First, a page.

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Sorting Without Spaces

December 13, 2007
Roscoe, N.Y.

Jeff Atwood's blog about sorting now has a response from Ian Griffiths.

Both of them ignore one of my pet peeves. For centuries, people alphabetized words and phrases by ignoring spaces and punctuation. For example, "Newark" would come before "New York." Computers changed all that, and I think for the worse. The problem is that the ASCII space code x20 comes before every other printable ASCII character, so spaces have a very high sorting priority. You would think that the extensive use of camel-case in the computer industry would have convinced us to go back to the old system of ignoring spaces (and other punctuation) while alphabetizing, but that's not so. Windows Explorer sorts in this order:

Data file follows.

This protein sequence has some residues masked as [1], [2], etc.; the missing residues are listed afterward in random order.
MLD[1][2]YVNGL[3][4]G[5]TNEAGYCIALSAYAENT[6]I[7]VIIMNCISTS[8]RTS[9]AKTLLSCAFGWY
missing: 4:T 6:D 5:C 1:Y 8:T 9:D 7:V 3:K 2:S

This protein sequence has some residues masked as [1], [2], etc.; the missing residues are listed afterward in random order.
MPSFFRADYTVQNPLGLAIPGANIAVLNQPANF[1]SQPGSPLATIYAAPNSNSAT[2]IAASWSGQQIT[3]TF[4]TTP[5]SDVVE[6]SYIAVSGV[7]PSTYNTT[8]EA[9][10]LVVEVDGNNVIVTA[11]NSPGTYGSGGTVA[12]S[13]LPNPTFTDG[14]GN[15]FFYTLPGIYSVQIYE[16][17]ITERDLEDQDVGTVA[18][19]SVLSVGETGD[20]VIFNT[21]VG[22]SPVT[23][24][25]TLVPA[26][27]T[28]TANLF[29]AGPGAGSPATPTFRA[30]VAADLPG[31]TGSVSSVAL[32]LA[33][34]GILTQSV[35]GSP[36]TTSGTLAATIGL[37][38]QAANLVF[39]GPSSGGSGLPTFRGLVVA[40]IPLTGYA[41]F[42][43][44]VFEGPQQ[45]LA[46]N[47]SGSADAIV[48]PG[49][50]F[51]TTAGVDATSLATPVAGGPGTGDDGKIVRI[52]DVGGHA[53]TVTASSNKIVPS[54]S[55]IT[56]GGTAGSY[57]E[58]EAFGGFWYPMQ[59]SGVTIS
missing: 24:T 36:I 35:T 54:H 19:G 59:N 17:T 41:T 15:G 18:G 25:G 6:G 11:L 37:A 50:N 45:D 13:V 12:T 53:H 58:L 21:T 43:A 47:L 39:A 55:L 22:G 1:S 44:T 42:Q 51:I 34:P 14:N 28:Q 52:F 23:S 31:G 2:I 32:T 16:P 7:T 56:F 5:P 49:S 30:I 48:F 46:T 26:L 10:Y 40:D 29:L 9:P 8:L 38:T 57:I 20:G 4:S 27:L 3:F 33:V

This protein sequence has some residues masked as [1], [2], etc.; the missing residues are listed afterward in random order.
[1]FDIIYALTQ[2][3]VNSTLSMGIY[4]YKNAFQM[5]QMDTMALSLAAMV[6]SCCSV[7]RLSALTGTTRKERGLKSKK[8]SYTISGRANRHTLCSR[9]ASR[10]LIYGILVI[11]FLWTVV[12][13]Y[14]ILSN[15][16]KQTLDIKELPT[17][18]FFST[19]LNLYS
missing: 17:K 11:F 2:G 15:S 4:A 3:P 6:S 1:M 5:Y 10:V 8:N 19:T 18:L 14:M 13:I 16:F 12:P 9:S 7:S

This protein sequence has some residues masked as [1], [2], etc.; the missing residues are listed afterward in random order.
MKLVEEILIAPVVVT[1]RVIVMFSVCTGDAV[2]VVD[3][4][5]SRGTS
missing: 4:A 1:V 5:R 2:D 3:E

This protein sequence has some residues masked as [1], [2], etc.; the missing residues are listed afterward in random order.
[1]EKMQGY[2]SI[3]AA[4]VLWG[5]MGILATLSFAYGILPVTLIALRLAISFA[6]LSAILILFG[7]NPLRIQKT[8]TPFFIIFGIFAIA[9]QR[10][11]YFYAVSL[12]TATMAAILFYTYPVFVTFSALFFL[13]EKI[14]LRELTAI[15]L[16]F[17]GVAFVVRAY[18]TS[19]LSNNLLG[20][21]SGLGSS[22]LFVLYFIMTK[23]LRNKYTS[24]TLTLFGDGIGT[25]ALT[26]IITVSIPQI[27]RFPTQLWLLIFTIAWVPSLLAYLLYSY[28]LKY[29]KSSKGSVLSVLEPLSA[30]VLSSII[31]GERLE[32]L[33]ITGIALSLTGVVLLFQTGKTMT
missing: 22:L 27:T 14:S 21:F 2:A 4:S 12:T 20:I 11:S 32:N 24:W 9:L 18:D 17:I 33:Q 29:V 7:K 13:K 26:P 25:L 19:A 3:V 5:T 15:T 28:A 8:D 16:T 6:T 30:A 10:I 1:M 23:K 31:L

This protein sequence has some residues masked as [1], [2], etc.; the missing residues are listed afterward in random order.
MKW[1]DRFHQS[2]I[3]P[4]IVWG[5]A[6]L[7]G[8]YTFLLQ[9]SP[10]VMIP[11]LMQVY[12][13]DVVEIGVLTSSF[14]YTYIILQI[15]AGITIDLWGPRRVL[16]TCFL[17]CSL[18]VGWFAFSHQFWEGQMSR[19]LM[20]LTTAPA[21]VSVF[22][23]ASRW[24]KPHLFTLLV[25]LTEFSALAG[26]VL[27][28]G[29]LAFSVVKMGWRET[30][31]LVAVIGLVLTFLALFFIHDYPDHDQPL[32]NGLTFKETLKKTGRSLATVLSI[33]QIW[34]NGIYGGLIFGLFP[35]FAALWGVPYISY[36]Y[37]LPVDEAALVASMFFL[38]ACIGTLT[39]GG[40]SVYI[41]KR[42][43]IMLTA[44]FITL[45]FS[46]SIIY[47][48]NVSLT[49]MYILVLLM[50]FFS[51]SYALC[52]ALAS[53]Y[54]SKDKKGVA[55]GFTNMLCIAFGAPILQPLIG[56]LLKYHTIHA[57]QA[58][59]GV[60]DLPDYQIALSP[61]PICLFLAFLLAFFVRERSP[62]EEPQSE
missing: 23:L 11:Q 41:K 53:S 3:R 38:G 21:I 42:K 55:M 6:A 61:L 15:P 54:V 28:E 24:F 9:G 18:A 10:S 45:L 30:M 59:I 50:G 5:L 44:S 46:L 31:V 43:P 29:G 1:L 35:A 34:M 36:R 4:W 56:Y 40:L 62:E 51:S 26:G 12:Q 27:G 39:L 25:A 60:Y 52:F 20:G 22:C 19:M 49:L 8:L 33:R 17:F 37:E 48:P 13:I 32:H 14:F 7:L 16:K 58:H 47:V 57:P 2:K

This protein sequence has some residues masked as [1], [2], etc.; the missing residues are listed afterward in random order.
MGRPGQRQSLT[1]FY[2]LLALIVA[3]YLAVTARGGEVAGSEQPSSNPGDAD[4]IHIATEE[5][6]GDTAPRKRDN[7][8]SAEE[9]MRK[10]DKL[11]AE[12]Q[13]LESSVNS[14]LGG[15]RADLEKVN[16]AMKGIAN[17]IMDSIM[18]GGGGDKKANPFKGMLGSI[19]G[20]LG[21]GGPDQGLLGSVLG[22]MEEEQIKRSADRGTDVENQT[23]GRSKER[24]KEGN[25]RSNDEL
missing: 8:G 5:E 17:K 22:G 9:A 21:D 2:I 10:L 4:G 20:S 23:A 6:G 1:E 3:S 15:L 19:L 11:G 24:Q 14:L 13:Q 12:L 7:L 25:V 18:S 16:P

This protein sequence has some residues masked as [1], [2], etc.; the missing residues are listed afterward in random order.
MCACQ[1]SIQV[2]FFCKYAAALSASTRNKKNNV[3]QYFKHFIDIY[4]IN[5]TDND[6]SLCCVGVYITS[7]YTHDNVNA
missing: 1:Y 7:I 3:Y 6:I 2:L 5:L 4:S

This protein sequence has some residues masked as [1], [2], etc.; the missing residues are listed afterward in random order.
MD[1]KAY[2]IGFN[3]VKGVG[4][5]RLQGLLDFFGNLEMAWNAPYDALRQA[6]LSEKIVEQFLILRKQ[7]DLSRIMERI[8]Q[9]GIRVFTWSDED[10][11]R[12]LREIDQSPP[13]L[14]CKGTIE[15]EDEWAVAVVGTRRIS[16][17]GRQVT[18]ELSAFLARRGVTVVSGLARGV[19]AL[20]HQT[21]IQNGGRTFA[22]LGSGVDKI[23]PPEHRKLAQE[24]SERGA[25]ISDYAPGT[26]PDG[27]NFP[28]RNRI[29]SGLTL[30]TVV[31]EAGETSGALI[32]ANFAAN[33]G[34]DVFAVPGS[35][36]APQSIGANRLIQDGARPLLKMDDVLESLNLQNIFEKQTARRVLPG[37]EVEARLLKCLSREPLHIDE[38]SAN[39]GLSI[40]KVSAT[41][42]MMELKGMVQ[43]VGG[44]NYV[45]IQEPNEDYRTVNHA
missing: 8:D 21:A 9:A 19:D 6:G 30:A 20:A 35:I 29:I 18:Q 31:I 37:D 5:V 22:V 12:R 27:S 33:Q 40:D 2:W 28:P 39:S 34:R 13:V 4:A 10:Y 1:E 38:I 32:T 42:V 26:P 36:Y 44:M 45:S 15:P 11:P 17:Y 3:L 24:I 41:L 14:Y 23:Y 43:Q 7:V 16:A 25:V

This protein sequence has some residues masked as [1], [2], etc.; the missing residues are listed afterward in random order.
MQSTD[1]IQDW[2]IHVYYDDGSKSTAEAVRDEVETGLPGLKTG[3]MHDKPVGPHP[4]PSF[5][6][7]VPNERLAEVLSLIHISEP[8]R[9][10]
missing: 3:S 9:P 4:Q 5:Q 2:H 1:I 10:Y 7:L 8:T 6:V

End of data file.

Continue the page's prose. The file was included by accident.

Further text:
Now doesn't that just seem plain wrong?

At any rate, we should all be happy we're not still dealing with EBCDIC.


Comments:

ASCII is not the reason for Windows Explorer's sorting. ASCII yields this order:

New York

NewYork

Newark

— In case of assortment break fast, Mon, 25 Feb 2008 04:29:15 -0500 (EST)


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